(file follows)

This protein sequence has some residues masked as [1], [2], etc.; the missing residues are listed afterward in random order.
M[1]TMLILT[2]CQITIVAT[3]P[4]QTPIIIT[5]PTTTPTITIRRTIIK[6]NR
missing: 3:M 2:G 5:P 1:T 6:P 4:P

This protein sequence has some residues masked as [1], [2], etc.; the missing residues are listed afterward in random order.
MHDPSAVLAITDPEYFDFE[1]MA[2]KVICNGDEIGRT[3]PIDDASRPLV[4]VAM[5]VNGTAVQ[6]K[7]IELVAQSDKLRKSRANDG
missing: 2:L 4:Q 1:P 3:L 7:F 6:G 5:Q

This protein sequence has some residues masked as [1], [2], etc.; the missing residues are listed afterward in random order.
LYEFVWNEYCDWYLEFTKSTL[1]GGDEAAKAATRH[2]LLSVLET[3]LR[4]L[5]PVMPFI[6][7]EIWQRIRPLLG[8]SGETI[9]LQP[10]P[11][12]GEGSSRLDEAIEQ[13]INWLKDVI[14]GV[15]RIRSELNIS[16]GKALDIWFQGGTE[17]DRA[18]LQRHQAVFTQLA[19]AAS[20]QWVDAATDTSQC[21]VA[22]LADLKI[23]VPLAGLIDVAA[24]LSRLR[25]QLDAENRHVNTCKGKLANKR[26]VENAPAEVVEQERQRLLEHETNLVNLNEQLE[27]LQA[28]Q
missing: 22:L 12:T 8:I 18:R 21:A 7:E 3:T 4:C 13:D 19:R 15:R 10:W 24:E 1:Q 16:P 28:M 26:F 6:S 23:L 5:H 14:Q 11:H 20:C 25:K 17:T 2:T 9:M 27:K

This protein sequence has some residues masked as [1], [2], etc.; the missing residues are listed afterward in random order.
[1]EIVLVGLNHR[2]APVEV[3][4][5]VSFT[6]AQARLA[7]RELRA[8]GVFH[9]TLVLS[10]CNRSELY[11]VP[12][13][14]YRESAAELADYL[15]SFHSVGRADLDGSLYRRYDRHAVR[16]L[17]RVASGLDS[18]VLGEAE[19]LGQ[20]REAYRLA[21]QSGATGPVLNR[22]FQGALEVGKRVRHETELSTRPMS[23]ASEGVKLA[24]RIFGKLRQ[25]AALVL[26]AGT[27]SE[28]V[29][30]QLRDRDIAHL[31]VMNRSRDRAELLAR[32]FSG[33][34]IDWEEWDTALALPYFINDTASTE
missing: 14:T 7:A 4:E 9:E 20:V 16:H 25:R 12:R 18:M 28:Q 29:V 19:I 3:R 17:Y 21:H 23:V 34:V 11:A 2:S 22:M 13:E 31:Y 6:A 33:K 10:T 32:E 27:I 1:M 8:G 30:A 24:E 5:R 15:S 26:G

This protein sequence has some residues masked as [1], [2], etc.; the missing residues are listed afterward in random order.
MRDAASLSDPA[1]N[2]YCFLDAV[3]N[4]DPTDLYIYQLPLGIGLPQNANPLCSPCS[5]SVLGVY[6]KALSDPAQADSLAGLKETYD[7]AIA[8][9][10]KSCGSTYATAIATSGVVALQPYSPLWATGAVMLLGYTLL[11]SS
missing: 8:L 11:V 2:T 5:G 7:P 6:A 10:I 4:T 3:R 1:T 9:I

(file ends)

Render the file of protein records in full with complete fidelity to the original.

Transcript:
This protein sequence has some residues masked as [1], [2], etc.; the missing residues are listed afterward in random order.
M[1]TMLILT[2]CQITIVAT[3]P[4]QTPIIIT[5]PTTTPTITIRRTIIK[6]NR
missing: 3:M 2:G 5:P 1:T 6:P 4:P

This protein sequence has some residues masked as [1], [2], etc.; the missing residues are listed afterward in random order.
MHDPSAVLAITDPEYFDFE[1]MA[2]KVICNGDEIGRT[3]PIDDASRPLV[4]VAM[5]VNGTAVQ[6]K[7]IELVAQSDKLRKSRANDG
missing: 2:L 4:Q 1:P 3:L 7:F 6:G 5:Q

This protein sequence has some residues masked as [1], [2], etc.; the missing residues are listed afterward in random order.
LYEFVWNEYCDWYLEFTKSTL[1]GGDEAAKAATRH[2]LLSVLET[3]LR[4]L[5]PVMPFI[6][7]EIWQRIRPLLG[8]SGETI[9]LQP[10]P[11][12]GEGSSRLDEAIEQ[13]INWLKDVI[14]GV[15]RIRSELNIS[16]GKALDIWFQGGTE[17]DRA[18]LQRHQAVFTQLA[19]AAS[20]QWVDAATDTSQC[21]VA[22]LADLKI[23]VPLAGLIDVAA[24]LSRLR[25]QLDAENRHVNTCKGKLANKR[26]VENAPAEVVEQERQRLLEHETNLVNLNEQLE[27]LQA[28]Q
missing: 22:L 12:T 8:I 18:R 21:A 7:E 3:T 4:C 13:D 19:R 15:R 10:W 24:E 1:Q 16:P 28:M 26:F 6:S 23:L 5:H 14:Q 11:H 20:C 25:K 17:T 2:T 9:M 27:K

This protein sequence has some residues masked as [1], [2], etc.; the missing residues are listed afterward in random order.
[1]EIVLVGLNHR[2]APVEV[3][4][5]VSFT[6]AQARLA[7]RELRA[8]GVFH[9]TLVLS[10]CNRSELY[11]VP[12][13][14]YRESAAELADYL[15]SFHSVGRADLDGSLYRRYDRHAVR[16]L[17]RVASGLDS[18]VLGEAE[19]LGQ[20]REAYRLA[21]QSGATGPVLNR[22]FQGALEVGKRVRHETELSTRPMS[23]ASEGVKLA[24]RIFGKLRQ[25]AALVL[26]AGT[27]SE[28]V[29][30]QLRDRDIAHL[31]VMNRSRDRAELLAR[32]FSG[33][34]IDWEEWDTALALPYFINDTASTE
missing: 14:T 7:A 4:E 9:E 20:V 16:H 25:R 12:R 18:M 28:Q 29:V 19:I 3:R 17:Y 21:H 23:V 34:V 11:A 2:S 22:M 13:E 31:Y 6:A 33:K 10:T 32:E 27:I 1:M 8:G 30:A 24:E 5:R 15:S 26:G

This protein sequence has some residues masked as [1], [2], etc.; the missing residues are listed afterward in random order.
MRDAASLSDPA[1]N[2]YCFLDAV[3]N[4]DPTDLYIYQLPLGIGLPQNANPLCSPCS[5]SVLGVY[6]KALSDPAQADSLAGLKETYD[7]AIA[8][9][10]KSCGSTYATAIATSGVVALQPYSPLWATGAVMLLGYTLL[11]SS
missing: 8:L 11:V 2:T 5:G 7:P 6:A 10:I 4:T 3:R 1:T 9:I